Equipping Gifts: Ephesians 4:4-16 

Ephesians 4:4-16 discusses the equipping gifts.  Scripture specifies that it is the grace that Christ gives to a believer (Eph 4:7) that qualifies him or her to be Christ’s gift to the Church.  The fivegifts (sometimes called “offices”) are identified as apostles, prophets, evangelists, pastors, and teachers.  God gives grace to meet the Church’s needs with these gifts through the people God sends as their leaders.  These leaders’ work is to equip the members of the Body for ministry, so that the Church might grow in unity, orthodoxy4  and maturity—growing into complete Christ-likeness.  Apostles establish works for God.  Prophets speak as mouthpieces for God.  (A person who prophesies with regularity and is judged to be accurate and anointed may come to be recognized as a prophet.) Evangelists proclaim the “good news,” helping people come to Jesus in salvation.  Pastors care for the flock of God.  Teachers train the flock of God. 

In the New Testament, the highest spiritual leadership gift is an apostle.  If a woman could serve as an apostle, it would follow that she could serve in any other office.  Were there any women apostles in the New Testament? Yes, Junia in Romans 16:7. 

What is the New Testament theology of spiritual gifts and women? Robert Clinton, noted author on leadership, concludes that “both males and females can lead and exercise leadership with gifted power.”5  The New Testament teaches that those gifted by God are responsible to employ their gifts for one another as good stewards of God’s great grace (1 Pet. 4:10). 

Destined to become one of the great female evangelists, Maria Underwood [Woodworth-Etter] felt God’s call at age thirteen (1858).  She said, 

I heard the voice of Jesus calling me to go out in the highways and hedges and gather in the lost sheep… I had never heard of women working in public except as missionaries, so I could see no opening—except as I thought, if I ever married, my choice would be an earnest Christian and then we would enter upon the mission field.6

Her marriage to an ex-soldier/farmer did not result in ministry, so she struggled with her call.  They lost five of their six children to illnesses before Maria’s rededication to the Lord in 1879.  She was “baptized with the Holy Ghost, and fire.”7  Still she hesitated and tried to study further, even as she prayed for her husband’s permission to go out in ministry.  In her struggle, she thought, “If I were a man it would be a pleasure for me, but for me, a woman, to preach, if I could, would subject me to ridicule and contempt … and bring reproach upon our glorious cause.” After seeing a vision of Jesus, finding examples in the Bible of how God used women to lead, and studying Acts 2, Maria was convinced that “women are required to work for the advancement of Christ’s cause.”9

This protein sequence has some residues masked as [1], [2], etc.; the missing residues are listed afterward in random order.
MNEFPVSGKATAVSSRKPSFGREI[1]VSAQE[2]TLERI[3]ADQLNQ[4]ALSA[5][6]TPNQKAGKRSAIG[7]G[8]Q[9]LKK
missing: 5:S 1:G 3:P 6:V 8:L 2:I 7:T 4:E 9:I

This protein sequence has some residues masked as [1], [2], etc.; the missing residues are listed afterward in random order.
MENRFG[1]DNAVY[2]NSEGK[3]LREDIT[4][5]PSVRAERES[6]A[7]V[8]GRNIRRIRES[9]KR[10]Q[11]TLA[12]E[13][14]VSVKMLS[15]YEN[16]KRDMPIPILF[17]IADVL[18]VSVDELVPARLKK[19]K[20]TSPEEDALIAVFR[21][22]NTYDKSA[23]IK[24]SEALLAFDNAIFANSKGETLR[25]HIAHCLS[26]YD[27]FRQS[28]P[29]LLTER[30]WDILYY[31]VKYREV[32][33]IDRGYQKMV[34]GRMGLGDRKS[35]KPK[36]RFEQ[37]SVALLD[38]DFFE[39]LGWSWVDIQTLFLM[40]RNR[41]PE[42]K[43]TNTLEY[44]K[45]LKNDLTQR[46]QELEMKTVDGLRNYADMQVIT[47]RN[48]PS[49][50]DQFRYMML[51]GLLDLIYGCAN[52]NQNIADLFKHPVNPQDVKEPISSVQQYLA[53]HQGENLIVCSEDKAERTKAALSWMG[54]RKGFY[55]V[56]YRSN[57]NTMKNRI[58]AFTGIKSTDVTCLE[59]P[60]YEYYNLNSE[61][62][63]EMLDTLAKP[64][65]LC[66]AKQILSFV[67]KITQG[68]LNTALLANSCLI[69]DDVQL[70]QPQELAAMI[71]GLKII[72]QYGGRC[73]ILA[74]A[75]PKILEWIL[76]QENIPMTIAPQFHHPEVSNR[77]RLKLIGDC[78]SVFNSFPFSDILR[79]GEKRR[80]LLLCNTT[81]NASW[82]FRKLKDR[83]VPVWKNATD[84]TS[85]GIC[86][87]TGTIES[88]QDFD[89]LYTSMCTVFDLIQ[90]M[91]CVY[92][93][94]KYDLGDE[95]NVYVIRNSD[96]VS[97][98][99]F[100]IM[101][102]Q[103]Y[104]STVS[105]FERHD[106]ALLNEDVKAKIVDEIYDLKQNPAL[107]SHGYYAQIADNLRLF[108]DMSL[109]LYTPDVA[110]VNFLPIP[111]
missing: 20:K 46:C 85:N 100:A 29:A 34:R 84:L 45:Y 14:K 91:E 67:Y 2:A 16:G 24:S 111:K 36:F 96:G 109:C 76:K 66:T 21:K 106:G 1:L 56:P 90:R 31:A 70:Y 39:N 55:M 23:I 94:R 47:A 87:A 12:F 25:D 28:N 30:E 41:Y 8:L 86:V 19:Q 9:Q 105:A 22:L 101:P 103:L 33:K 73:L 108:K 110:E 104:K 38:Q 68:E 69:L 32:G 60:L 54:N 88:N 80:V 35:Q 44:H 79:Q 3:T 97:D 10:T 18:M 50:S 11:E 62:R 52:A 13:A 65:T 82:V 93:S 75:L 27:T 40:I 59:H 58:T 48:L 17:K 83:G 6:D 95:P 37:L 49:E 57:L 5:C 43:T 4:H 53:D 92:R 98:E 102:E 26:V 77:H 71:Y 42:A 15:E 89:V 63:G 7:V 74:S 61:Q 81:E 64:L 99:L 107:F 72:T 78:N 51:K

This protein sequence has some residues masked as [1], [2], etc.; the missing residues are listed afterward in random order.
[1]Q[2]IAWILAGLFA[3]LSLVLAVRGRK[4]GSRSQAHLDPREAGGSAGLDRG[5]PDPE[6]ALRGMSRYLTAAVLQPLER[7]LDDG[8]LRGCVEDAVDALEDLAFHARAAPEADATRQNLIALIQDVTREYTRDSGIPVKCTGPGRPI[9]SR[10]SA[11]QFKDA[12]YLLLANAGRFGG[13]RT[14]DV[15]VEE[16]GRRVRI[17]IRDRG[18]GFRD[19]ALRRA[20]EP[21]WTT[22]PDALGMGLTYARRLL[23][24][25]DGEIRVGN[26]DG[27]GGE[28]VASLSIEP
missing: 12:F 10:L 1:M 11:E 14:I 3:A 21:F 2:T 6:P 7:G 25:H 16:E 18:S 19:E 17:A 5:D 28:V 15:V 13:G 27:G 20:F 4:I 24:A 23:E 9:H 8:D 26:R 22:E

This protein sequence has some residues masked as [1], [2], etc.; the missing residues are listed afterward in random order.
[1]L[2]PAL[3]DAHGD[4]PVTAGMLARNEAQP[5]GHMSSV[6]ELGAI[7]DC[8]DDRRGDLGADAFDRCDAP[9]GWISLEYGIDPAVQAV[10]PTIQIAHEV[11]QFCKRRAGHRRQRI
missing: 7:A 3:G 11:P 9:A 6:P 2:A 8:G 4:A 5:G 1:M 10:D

She began holding revival meetings in Ohio and planting churches.  During the first year and a half, she “held four revivals, organized two churches—one of them with about seventy members—and a Sabbath-school of about one hundred scholars … had preached in twenty-two meeting houses and four school-houses, for eight different denominations, and had delivered two hundred sermons.”10

In 1885 Maria Woodworth began conducting healing services as well, eventually traveling widely with an 8,000-seat tent, attracting publicity and winning converts around the country.  She remained a highly respected evangelist in the Pentecostal movement the rest of her life. 

In her autobiography, Signs and Wonders God Wrought in the Ministry for Forty Years, Woodworth-Etter explains the reason for her bold obedience to God: “When a woman is called by God, how can she be obedient without answering the call? How can you doubt the call when God himself confirms it with miraculous power?”11  She used the same logic the first-century apostles and elders used to conclude that Gentiles may become Christ’s followers—the evidence of the Holy Spirit’s work of grace and power (Acts 15:6, 7-9, 12).  How did the Jerusalem Council perceive that God makes no distinctions between people? They witnessed God’s grace in salvation and God’s power in signs and wonders.  So they concluded, “We should not make it difficult for the Gentiles who are turning to God” (Acts 15:19). 

As the first church concluded, may today’s church also say, “We should not make it difficult for the women who are obeying God.”

Notes

  1. Note that in close proximity to all three gifts passages is an emphasis on love (1 Cor. 13:1-13, Rom. 12:9-12, and Eph. 4:15).
  2.  Don and Katie Fortune, Discovering Your God-given Gifts (Grand Rapids, MI: Chosen Books, 1987), 16. 
  3. It may be more accurate to count the equipping gifts as four since the Greek text seems to identify “pastor-teachers” as one spiritual gift to the Church. 
  4. Orthodoxy: accurate or right teaching, conforming to established doctrine. 
  5. J. Robert Clinton, Gender and Leadership: My Pilgrimage (Altadena, CA: Barnabas Publishers, 1995), 12, 20. 
  6. Maria Woodworth, Life and Experience of Maria B. Woodworth (Dayton, OH: United Brethren, 1885), 18 
  7. Maria Woodworth-Etter, Signs and Wonders God Wrought in the Ministry for Forty Years, rep. ed. (Bartlesville, OK: Oak Tree, 1916), 28. 
  8. Woodworth, 38. 
  9. Woodworth, 41. 
  10.  Woodworth, 54. 
  11.  Woodworth-Etter, 30-31.